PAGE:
My Clients

A teacher who used to love being a teacher, but now doesn’t. Part of it is the world today: under-prepared kids, adversarial parents, unhappy colleagues, etc. Some of it is her reaction to all of that plus her own disappointment in students and staff, and - most importantly – the way she’s handling herself.

The director of a small non-profit organization that lives on grants, fundraising, and other soft monies. She doesn’t love always chasing money, and she has personnel issues – especially an angry administrative assistant who was there before she arrived, and who acts like the organization really belongs to her.

A librarian-manager who has a fractious, rebellious staff she inherited, but is now hers for sure.

A self made engineer – crackling smart – trying to start his own consulting business while also trying to be the Dad of a happy family. They love him, but have no hesitation saying he’s “clueless” when it comes to emotional intelligence.

A woman who took a part-time job as a legal secretary, “to supplement the family income” and is now a single mom working as the full time Office Manager - a job she’s never liked. She is now being squeezed constantly by the firm to do more with fewer people. She’s desperate to find fulfilling work that pays decently and has benefits, while also being emotionally available to her adolescent kids.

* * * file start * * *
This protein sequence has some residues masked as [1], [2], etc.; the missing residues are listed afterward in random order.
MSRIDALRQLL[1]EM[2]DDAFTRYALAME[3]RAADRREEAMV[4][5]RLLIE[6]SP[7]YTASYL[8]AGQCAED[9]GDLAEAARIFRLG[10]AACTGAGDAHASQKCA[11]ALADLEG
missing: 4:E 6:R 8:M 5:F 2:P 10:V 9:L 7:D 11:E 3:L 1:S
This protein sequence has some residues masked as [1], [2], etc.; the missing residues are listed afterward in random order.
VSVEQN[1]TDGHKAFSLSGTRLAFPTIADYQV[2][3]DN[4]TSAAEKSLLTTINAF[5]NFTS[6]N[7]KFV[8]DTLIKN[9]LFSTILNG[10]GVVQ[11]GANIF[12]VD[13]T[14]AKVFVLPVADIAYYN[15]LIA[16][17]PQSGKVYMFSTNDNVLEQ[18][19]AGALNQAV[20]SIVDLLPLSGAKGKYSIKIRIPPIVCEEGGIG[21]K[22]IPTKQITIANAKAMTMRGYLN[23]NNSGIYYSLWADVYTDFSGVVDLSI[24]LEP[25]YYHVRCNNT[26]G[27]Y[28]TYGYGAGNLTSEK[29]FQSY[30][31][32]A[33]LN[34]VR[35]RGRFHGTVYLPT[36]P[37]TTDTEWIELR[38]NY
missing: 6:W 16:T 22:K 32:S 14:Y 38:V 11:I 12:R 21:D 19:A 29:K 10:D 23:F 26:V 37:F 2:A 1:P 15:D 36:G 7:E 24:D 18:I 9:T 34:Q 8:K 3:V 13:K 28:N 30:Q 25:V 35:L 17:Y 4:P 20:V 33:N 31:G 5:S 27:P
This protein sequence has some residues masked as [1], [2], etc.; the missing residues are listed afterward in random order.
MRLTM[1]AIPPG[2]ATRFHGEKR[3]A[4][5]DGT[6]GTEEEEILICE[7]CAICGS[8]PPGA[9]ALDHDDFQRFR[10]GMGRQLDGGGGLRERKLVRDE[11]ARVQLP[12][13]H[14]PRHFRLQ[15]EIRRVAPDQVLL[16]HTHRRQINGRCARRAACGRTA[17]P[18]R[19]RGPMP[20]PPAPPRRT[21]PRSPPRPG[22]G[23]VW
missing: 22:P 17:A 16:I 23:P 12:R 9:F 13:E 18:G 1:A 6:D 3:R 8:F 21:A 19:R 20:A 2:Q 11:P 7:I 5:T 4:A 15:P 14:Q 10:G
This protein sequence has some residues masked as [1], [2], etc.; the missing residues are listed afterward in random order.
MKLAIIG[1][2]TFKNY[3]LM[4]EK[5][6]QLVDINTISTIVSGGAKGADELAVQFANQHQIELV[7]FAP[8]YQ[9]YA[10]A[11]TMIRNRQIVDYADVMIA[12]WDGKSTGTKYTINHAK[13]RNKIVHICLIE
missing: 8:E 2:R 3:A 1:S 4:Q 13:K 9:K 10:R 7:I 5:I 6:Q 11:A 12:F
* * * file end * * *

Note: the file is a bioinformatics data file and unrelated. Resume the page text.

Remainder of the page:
A highly accomplished Special Ed. teacher who followed her husband to a new state because he took a big job in State government. She took a position in a nearby suburban public school system, but it’s a nightmare. It’s disorganized, un-supportive, and her Department Chair is a “troubled” employee.

A man who took a promotion in a printing facility because he thought he should have a career, not because he’s psyched up about managing an infamous group of “blue collar types” who’ve never allowed themselves to be tightly supervised by anyone, and in fact are physically intimidating to someone who is 5’9” and weighs 155 pounds.

A clinical supervisor in a community mental health facility who has survived the latest re-shuffling – the 3rd in five years - but is overwhelmed at having to keep telling people to do more paperwork on more scheduled clients with less case consultation and support.

A married couple in their early 50’s looking forward to a “post kids” period, but their middle daughter, age 23, has had a child with the “wrong” man. They’re doing more babysitting and outright parenting than they were really up for, their daughter may have a substance abuse problem, and their grandchild might have some special needs.

A facilities supervisor who took a chance promoting someone with a spotty record despite being warned against it. At first it looked like it was going to workout, and would be a triumph for the supervisor. Things may be starting to unravel now, and the supervisor isn’t sure how candid to be with whom.

A woman, aged 57, who is one of three siblings with a 90 year-old mother who lives hundreds of miles away and may be developing dementia. The sibling who lives with their mother has always claimed a proprietary “right” to decide what’s best, but it turns out he may be an alcoholic who himself is no longer “sound” cognitively - but will tenaciously fight efforts to intervene.

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